Laboratory for Molecular Diagnostics
Center for Nephrology and Metabolic Disorders
Moldiag Diseases Genes Support Contact

Notch homolog 2

The NOTCH2 gene encodes a membrane receptor that is responsible for signal transduction to the nucleus and transcription control. Mutations cause autosomal dominant Hajdu-Cheney syndrome and Alagille syndrome 2. Both include urogenital malformations with renal cysts.

Genetests:

Clinic Method Carrier testing
Turnaround 5 days
Specimen type genomic DNA
Clinic Method Massive parallel sequencing
Turnaround 25 days
Specimen type genomic DNA
Research Method Genomic sequencing of the entire coding region
Turnaround 25 days
Specimen type genomic DNA

Related Diseases:

Alagille syndrome 2
NOTCH2
Hajdu-Cheney syndrome
NOTCH2

References:

1.

McDaniell R et al. (2006) NOTCH2 mutations cause Alagille syndrome, a heterogeneous disorder of the notch signaling pathway.

external link
2.

Rios AC et al. (2011) Neural crest regulates myogenesis through the transient activation of NOTCH.

external link
3.

Wu Y et al. (2010) Therapeutic antibody targeting of individual Notch receptors.

external link
4.

Riccio O et al. (2008) Loss of intestinal crypt progenitor cells owing to inactivation of both Notch1 and Notch2 is accompanied by derepression of CDK inhibitors p27Kip1 and p57Kip2.

external link
5.

Krebs LT et al. (2003) Notch signaling regulates left-right asymmetry determination by inducing Nodal expression.

external link
6.

Mitsiadis TA et al. (2003) Notch2 protein distribution in human teeth under normal and pathological conditions.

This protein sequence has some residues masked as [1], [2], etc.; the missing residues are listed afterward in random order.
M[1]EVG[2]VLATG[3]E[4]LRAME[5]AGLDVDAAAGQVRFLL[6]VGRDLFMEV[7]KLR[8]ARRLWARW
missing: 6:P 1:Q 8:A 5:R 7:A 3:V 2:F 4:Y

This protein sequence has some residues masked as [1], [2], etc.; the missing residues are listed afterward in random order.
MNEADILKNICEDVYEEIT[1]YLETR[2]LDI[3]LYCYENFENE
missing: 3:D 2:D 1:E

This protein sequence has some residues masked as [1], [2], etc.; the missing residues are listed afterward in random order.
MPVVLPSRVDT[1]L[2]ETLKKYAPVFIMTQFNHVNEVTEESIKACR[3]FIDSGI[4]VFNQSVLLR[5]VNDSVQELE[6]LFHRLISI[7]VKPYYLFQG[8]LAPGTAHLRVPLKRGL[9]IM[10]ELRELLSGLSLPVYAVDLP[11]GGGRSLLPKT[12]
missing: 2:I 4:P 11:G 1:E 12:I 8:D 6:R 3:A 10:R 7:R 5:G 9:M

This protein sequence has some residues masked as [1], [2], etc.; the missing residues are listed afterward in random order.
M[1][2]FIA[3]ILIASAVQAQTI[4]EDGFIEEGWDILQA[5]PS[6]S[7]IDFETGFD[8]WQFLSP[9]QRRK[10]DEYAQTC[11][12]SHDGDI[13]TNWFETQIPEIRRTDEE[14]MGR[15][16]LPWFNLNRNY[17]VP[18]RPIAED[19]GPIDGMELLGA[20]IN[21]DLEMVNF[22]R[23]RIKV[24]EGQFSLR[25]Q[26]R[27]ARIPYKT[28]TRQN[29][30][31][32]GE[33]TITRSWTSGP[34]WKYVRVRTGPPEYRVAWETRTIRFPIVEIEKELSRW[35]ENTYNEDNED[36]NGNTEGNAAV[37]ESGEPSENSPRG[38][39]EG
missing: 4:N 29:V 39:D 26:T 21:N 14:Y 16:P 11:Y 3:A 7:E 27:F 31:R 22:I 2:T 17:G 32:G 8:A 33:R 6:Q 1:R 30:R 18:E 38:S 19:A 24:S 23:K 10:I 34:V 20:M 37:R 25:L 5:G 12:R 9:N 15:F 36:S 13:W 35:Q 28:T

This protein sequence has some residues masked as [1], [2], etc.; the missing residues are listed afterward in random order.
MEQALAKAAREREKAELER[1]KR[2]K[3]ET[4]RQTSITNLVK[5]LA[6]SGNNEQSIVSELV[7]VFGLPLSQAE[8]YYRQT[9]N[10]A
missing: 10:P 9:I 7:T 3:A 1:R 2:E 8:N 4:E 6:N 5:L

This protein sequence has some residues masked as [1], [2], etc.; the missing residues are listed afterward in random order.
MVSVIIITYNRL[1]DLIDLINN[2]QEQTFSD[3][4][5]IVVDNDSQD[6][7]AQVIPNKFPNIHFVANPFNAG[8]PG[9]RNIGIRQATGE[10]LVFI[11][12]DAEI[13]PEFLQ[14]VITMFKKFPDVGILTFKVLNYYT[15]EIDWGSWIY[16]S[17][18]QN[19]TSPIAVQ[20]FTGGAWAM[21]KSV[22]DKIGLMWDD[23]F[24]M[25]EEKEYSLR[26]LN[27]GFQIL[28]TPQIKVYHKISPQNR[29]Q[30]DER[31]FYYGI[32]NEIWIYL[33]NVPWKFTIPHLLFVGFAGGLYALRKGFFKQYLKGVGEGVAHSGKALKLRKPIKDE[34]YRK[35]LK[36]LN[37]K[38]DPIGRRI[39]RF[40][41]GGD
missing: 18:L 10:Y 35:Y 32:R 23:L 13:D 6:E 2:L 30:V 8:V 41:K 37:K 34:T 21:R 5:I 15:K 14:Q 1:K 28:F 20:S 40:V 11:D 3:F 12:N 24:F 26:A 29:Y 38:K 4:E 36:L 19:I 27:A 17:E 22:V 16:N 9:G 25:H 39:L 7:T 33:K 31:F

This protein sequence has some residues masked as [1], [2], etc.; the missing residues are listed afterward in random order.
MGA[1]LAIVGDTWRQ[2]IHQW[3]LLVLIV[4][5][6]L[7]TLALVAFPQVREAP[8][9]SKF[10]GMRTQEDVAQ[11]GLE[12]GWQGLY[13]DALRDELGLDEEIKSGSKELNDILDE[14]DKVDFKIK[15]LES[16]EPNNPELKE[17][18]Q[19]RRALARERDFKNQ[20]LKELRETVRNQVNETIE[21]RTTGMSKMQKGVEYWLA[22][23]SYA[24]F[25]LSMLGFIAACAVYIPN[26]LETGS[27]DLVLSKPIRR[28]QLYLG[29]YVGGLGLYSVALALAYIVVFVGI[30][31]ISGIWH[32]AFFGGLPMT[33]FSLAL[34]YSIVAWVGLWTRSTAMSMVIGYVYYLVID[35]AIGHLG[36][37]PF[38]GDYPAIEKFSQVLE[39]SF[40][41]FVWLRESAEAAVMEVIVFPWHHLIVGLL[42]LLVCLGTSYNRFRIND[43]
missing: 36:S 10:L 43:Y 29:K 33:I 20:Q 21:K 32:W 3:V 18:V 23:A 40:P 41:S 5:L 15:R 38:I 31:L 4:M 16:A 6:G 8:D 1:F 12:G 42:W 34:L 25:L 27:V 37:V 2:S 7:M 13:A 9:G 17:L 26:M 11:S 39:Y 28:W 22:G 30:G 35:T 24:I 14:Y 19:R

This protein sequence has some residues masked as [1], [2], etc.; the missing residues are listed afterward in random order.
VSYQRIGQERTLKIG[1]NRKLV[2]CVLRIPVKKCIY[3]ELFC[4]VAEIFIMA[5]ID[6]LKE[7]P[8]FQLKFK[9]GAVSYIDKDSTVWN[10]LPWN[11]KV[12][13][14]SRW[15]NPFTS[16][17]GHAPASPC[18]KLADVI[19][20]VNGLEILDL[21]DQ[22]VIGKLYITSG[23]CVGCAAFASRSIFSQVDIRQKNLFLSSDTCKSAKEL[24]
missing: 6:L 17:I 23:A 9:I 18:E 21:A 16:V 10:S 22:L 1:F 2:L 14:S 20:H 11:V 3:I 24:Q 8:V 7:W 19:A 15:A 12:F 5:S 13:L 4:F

external link
7.

Loomes KM et al. (2002) Characterization of Notch receptor expression in the developing mammalian heart and liver.

external link
8.

Loomes KM et al. (1999) The expression of Jagged1 in the developing mammalian heart correlates with cardiovascular disease in Alagille syndrome.

external link
9.

Gao X et al. (1998) Assignment of the murine Notch2 and Notch3 genes to chromosomes 3 and 17.

external link
10.

Blaumueller CM et al. (1997) Intracellular cleavage of Notch leads to a heterodimeric receptor on the plasma membrane.

external link
11.

Katsanis N et al. (1996) Paralogy mapping: identification of a region in the human MHC triplicated onto human chromosomes 1 and 9 allows the prediction and isolation of novel PBX and NOTCH loci.

external link
12.

Larsson C et al. (1994) The human NOTCH1, 2, and 3 genes are located at chromosome positions 9q34, 1p13-p11, and 19p13.2-p13.1 in regions of neoplasia-associated translocation.

external link
13.

Gray MJ et al. (2012) Serpentine fibula polycystic kidney syndrome is part of the phenotypic spectrum of Hajdu-Cheney syndrome.

external link
14.

Majewski J et al. (2011) Mutations in NOTCH2 in families with Hajdu-Cheney syndrome.

external link
15.

Isidor B et al. (2011) Truncating mutations in the last exon of NOTCH2 cause a rare skeletal disorder with osteoporosis.

external link
16.

Simpson MA et al. (2011) Mutations in NOTCH2 cause Hajdu-Cheney syndrome, a disorder of severe and progressive bone loss.

external link
17.

Albano LM et al. (2007) Phenotypic overlap in Melnick-Needles, serpentine fibula-polycystic kidney and Hajdu-Cheney syndromes: a clinical and molecular study in three patients.

external link
18.

Ramos FJ et al. (1998) Further evidence that the Hajdu-Cheney syndrome and the "serpentine fibula-polycystic kidney syndrome" are a single entity.

external link
19.

Rosser EM et al. (1996) Serpentine fibula syndrome: expansion of the phenotype with three affected siblings.

external link
20.

Kaplan P et al. (1995) Cystic kidney disease in Hajdu-Cheney syndrome.

external link
21.

McCright B et al. (2001) Defects in development of the kidney, heart and eye vasculature in mice homozygous for a hypomorphic Notch2 mutation.

external link
22.

NCBI article

NCBI 4853 external link
23.

OMIM.ORG article

Omim 600275 external link
24.

Orphanet article

Orphanet ID 123858 external link
25.

Wikipedia article

Wikipedia EN (Notch_2) external link
Update: Aug. 14, 2020
Copyright © 2005-2020 by Center for Nephrology and Metabolic Disorders, Dr. Mato Nagel, MD
Albert-Schweitzer-Ring 32, D-02943 Weißwasser, Germany, Tel.: +49-3576-287922, Fax: +49-3576-287944
Sitemap | Webmail | Disclaimer | Privacy Issues